Top tip: “The biggest change will happen when the responsibility for DEI is spread across different departments. For example, finance must drive change from a finance perspective, which could mean making sure the company is paying people fairly and that they are more equitable around processes. And this doesn’t just mean the team leaders — make 2022 the year your middle managers are made responsible for DEI too.” 

Bonus: Three ways to boost your businesses’ DEI efforts in 2022 

Asif says, “Your company needs to go beyond what they’ve done in the past and, importantly, beyond what your competitors are doing. It’s time to move away from this all-too-common mindset that companies should be comparing themselves to others in their industry and instead focus on being innovative in the space.”

  1. Introduce pay transparency 

Participants in our survey and various research confirm that women and underrepresented groups often ask for and receive lower salaries. Showing salaries upfront is an impactful way to address this imbalance and, ultimately, reduce the pay inequity. “Transparency around pay is a great way to help reduce gaps, such as the gender and ethnicity pay gaps, and publicly prove your company’s commitment to these endeavors. For some companies, this is no longer a choice. In December, the New York City Council approved a bill requiring local employers’ salary ranges in job listings.”

Feedback from participants in WORK180’s global What Women Want Report 2021:


“I worked for one firm that had amazing pay equity in place but was paying 80% of their competitors. Pay equity doesn’t tell the full story about the company culture.” 

“[It’s frustrating] not having access to quality information [around] compensation and other benefits on the front end (having to spend time going through calls and interviews to find out it’s not even realistic).” 

“No salary range is a huge frustration and [the application process] can be extremely time-consuming and emotionally draining.” 

  1. Implement sponsoring (not just mentoring) 

“Women and those from traditionally underrepresented backgrounds are less likely to be sponsored at work. What do I mean by sponsorship? That’s having someone who is already “in the room” and who vouches for them, mentions their name, and gets them on the project too.”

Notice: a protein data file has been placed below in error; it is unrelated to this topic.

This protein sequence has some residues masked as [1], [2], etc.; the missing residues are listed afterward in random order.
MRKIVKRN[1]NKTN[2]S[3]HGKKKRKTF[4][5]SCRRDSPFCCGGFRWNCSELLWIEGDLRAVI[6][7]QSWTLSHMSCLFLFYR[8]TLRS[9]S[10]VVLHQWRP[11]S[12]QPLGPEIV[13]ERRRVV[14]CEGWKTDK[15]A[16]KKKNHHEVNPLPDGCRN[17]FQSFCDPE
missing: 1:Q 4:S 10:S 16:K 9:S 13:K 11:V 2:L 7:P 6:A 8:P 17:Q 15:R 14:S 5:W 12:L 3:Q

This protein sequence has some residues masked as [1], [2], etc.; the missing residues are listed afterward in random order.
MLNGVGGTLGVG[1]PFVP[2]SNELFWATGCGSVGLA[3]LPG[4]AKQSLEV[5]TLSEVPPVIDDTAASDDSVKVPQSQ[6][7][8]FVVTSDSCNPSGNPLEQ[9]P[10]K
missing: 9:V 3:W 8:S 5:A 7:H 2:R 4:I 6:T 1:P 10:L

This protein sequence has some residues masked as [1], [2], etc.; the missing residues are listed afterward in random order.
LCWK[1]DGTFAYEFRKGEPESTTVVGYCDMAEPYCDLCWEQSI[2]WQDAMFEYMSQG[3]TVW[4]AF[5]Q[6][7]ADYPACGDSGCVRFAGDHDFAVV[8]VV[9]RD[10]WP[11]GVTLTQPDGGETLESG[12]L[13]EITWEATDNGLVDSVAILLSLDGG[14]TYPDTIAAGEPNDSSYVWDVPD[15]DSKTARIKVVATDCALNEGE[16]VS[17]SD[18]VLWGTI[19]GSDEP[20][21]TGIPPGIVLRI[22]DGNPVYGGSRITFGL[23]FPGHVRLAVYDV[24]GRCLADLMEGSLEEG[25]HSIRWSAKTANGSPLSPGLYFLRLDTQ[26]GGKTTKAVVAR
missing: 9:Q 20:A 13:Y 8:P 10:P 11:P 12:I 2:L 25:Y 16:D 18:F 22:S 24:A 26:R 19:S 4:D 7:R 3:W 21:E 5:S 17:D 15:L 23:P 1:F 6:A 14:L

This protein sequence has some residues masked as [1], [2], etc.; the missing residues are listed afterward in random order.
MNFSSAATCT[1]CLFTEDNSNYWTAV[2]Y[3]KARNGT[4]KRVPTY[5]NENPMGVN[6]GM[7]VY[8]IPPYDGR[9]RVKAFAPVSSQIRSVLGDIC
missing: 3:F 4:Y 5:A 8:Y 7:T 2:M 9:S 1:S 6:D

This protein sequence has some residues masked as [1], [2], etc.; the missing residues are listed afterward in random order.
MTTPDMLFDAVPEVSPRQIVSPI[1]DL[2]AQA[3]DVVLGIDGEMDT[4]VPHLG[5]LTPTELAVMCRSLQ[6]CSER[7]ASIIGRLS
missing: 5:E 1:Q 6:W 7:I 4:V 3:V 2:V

“I’d like to see that companies not only have quotas on women in leadership roles but are also addressing the company culture to how women (or anyone who has other things in their lives than work) are included in ‘ways of working’ programs and training.”

Feedback from participants in WORK180’s global What Women Want Report 2021

 3. Promote human-centric leadership 

“From my experience working with companies and my recent discussions with many eminent Business Schools, teams are no longer looking for leaders to be strong and have all the answers. DEI can be a scary, uncomfortable, and uncertain space for leaders and there is inspiring power in leaders saying, “I don’t have the answers, it’s scary, but I’m committed to learning.“ 

Want to know more about DEI in 2022?

For more up-to-date insights from Asif, be sure to follow him on LinkedIn. You can also get regular HR and DEI resources, insights, and updates straight to your inbox by signing up to WORK180’s free monthly newsletter. 

In the meantime, why not get inspired by exploring the supportive benefits and policies trailblazing employers will be offering in 2022? It’s all here in our recent article, Best employee benefits: The policies truly making a difference

Where should you be focusing your efforts when it comes to DEI?

A successful diversity strategy starts with employee voice.

Empower, listen and learn from underrepresented voices in your organization using Experience180 — the ready-made engagement survey from the experts at WORK180.

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About the Author
Sophie Main is WORK180's Brand and Content Manager, with a background in business improvement and a determination to make the working world a better place. She regularly collaborates with diversity, equity, and inclusion (DEI) experts to create content that will help companies support the careers of all women.

Looking for a new opportunity?

Our transparent job board only has vacancies from employers we endorse and lets you see what benefits, policies and perks come with the job.